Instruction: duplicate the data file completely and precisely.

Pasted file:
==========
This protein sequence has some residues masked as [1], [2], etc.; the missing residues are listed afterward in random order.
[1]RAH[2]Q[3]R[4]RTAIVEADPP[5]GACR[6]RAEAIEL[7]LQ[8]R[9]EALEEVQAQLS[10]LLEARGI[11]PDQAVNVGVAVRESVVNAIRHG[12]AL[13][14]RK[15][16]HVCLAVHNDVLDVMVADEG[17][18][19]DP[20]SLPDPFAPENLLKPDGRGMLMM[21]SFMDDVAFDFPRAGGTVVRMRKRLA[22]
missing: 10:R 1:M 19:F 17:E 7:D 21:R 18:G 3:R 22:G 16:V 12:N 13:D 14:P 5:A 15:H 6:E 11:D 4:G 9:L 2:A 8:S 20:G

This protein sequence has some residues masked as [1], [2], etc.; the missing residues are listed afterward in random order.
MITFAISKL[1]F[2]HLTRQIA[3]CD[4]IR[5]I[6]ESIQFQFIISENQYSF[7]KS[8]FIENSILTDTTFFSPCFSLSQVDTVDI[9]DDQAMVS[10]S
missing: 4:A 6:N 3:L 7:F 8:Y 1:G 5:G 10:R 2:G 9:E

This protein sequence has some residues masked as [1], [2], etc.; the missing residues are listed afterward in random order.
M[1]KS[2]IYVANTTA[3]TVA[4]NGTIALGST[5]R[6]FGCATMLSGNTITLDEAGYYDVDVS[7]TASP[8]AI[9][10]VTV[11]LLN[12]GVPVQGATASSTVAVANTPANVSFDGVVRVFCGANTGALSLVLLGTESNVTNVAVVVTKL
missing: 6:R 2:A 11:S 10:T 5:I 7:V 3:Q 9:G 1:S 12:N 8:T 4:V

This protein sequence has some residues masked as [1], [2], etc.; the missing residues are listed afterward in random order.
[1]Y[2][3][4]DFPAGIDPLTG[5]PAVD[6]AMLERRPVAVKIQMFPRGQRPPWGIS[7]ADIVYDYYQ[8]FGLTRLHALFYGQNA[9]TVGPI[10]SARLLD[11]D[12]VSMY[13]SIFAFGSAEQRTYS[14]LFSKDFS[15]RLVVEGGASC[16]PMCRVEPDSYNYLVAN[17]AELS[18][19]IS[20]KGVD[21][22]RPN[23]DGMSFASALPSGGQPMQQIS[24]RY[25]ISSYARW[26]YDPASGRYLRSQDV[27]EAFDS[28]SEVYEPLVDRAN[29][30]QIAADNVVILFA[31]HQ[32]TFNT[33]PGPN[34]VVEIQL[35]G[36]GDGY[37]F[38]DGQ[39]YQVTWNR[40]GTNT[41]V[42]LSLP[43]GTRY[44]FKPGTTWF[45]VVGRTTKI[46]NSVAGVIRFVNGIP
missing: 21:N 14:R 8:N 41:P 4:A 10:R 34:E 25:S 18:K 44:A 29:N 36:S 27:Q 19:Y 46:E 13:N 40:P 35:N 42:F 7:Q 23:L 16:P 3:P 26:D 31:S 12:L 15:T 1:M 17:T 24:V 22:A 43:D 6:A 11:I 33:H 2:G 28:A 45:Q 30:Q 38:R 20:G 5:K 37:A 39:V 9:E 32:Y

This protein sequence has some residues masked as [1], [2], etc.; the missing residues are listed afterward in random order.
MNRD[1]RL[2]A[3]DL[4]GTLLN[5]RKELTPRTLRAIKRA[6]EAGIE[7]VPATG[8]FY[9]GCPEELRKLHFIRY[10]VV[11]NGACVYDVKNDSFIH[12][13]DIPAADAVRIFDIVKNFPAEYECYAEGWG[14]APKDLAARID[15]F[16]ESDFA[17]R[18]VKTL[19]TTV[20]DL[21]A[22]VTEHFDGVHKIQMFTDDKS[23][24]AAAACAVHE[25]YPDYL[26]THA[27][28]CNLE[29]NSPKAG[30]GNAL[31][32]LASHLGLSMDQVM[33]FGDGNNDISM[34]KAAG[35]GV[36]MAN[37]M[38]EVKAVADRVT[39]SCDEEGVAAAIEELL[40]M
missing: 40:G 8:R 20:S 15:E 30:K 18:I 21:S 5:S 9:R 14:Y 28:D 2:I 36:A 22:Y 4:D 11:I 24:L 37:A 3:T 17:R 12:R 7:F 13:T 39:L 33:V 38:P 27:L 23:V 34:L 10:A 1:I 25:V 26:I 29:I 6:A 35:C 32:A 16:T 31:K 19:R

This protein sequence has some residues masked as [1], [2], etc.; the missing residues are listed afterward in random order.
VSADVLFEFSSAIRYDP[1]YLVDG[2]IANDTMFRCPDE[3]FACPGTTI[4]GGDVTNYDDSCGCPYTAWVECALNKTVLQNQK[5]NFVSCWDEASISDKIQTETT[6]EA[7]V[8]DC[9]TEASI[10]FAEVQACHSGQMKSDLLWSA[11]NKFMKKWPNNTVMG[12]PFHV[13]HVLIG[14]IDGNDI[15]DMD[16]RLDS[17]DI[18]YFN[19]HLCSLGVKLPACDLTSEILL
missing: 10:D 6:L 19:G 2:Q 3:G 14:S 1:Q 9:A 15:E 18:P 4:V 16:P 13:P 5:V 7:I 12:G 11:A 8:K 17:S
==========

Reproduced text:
This protein sequence has some residues masked as [1], [2], etc.; the missing residues are listed afterward in random order.
[1]RAH[2]Q[3]R[4]RTAIVEADPP[5]GACR[6]RAEAIEL[7]LQ[8]R[9]EALEEVQAQLS[10]LLEARGI[11]PDQAVNVGVAVRESVVNAIRHG[12]AL[13][14]RK[15][16]HVCLAVHNDVLDVMVADEG[17][18][19]DP[20]SLPDPFAPENLLKPDGRGMLMM[21]SFMDDVAFDFPRAGGTVVRMRKRLA[22]
missing: 10:R 1:M 19:F 17:E 7:D 21:R 18:G 3:R 22:G 16:V 12:N 13:D 14:P 5:A 15:H 6:E 11:D 4:G 9:L 2:A 8:S 20:G

This protein sequence has some residues masked as [1], [2], etc.; the missing residues are listed afterward in random order.
MITFAISKL[1]F[2]HLTRQIA[3]CD[4]IR[5]I[6]ESIQFQFIISENQYSF[7]KS[8]FIENSILTDTTFFSPCFSLSQVDTVDI[9]DDQAMVS[10]S
missing: 4:A 6:N 3:L 7:F 8:Y 1:G 5:G 10:R 2:G 9:E

This protein sequence has some residues masked as [1], [2], etc.; the missing residues are listed afterward in random order.
M[1]KS[2]IYVANTTA[3]TVA[4]NGTIALGST[5]R[6]FGCATMLSGNTITLDEAGYYDVDVS[7]TASP[8]AI[9][10]VTV[11]LLN[12]GVPVQGATASSTVAVANTPANVSFDGVVRVFCGANTGALSLVLLGTESNVTNVAVVVTKL
missing: 6:R 2:A 11:S 10:T 5:I 7:V 3:Q 9:G 1:S 12:N 8:T 4:V

This protein sequence has some residues masked as [1], [2], etc.; the missing residues are listed afterward in random order.
[1]Y[2][3][4]DFPAGIDPLTG[5]PAVD[6]AMLERRPVAVKIQMFPRGQRPPWGIS[7]ADIVYDYYQ[8]FGLTRLHALFYGQNA[9]TVGPI[10]SARLLD[11]D[12]VSMY[13]SIFAFGSAEQRTYS[14]LFSKDFS[15]RLVVEGGASC[16]PMCRVEPDSYNYLVAN[17]AELS[18][19]IS[20]KGVD[21][22]RPN[23]DGMSFASALPSGGQPMQQIS[24]RY[25]ISSYARW[26]YDPASGRYLRSQDV[27]EAFDS[28]SEVYEPLVDRAN[29][30]QIAADNVVILFA[31]HQ[32]TFNT[33]PGPN[34]VVEIQL[35]G[36]GDGY[37]F[38]DGQ[39]YQVTWNR[40]GTNT[41]V[42]LSLP[43]GTRY[44]FKPGTTWF[45]VVGRTTKI[46]NSVAGVIRFVNGIP
missing: 21:N 14:R 8:N 41:P 4:A 10:R 34:E 25:S 18:K 44:A 29:N 36:S 27:Q 19:Y 46:E 13:N 40:P 35:N 42:F 7:Q 23:L 16:P 3:P 26:D 31:S 12:L 15:T 1:M 17:T 24:V 22:A 43:D 6:A 11:I 33:H 2:G 28:A 45:Q 30:Q 38:R 20:G 5:K 37:A 39:V 9:E 32:Y

This protein sequence has some residues masked as [1], [2], etc.; the missing residues are listed afterward in random order.
MNRD[1]RL[2]A[3]DL[4]GTLLN[5]RKELTPRTLRAIKRA[6]EAGIE[7]VPATG[8]FY[9]GCPEELRKLHFIRY[10]VV[11]NGACVYDVKNDSFIH[12][13]DIPAADAVRIFDIVKNFPAEYECYAEGWG[14]APKDLAARID[15]F[16]ESDFA[17]R[18]VKTL[19]TTV[20]DL[21]A[22]VTEHFDGVHKIQMFTDDKS[23][24]AAAACAVHE[25]YPDYL[26]THA[27][28]CNLE[29]NSPKAG[30]GNAL[31][32]LASHLGLSMDQVM[33]FGDGNNDISM[34]KAAG[35]GV[36]MAN[37]M[38]EVKAVADRVT[39]SCDEEGVAAAIEELL[40]M
missing: 40:G 8:R 20:S 15:E 30:K 18:I 21:S 5:S 9:R 14:Y 28:D 2:I 36:A 22:Y 4:D 11:I 24:L 37:A 3:T 17:R 12:R 7:F 13:T 39:L 33:V 38:P 27:L 23:V 34:L 10:A 1:I 25:V 26:I 29:I 6:A 35:C 32:A 16:T 31:K 19:R

This protein sequence has some residues masked as [1], [2], etc.; the missing residues are listed afterward in random order.
VSADVLFEFSSAIRYDP[1]YLVDG[2]IANDTMFRCPDE[3]FACPGTTI[4]GGDVTNYDDSCGCPYTAWVECALNKTVLQNQK[5]NFVSCWDEASISDKIQTETT[6]EA[7]V[8]DC[9]TEASI[10]FAEVQACHSGQMKSDLLWSA[11]NKFMKKWPNNTVMG[12]PFHV[13]HVLIG[14]IDGNDI[15]DMD[16]RLDS[17]DI[18]YFN[19]HLCSLGVKLPACDLTSEILL
missing: 10:D 6:L 19:G 2:Q 3:G 14:S 1:Q 9:A 15:E 18:P 4:V 16:P 13:P 5:V 7:I 12:G 11:A 8:K 17:S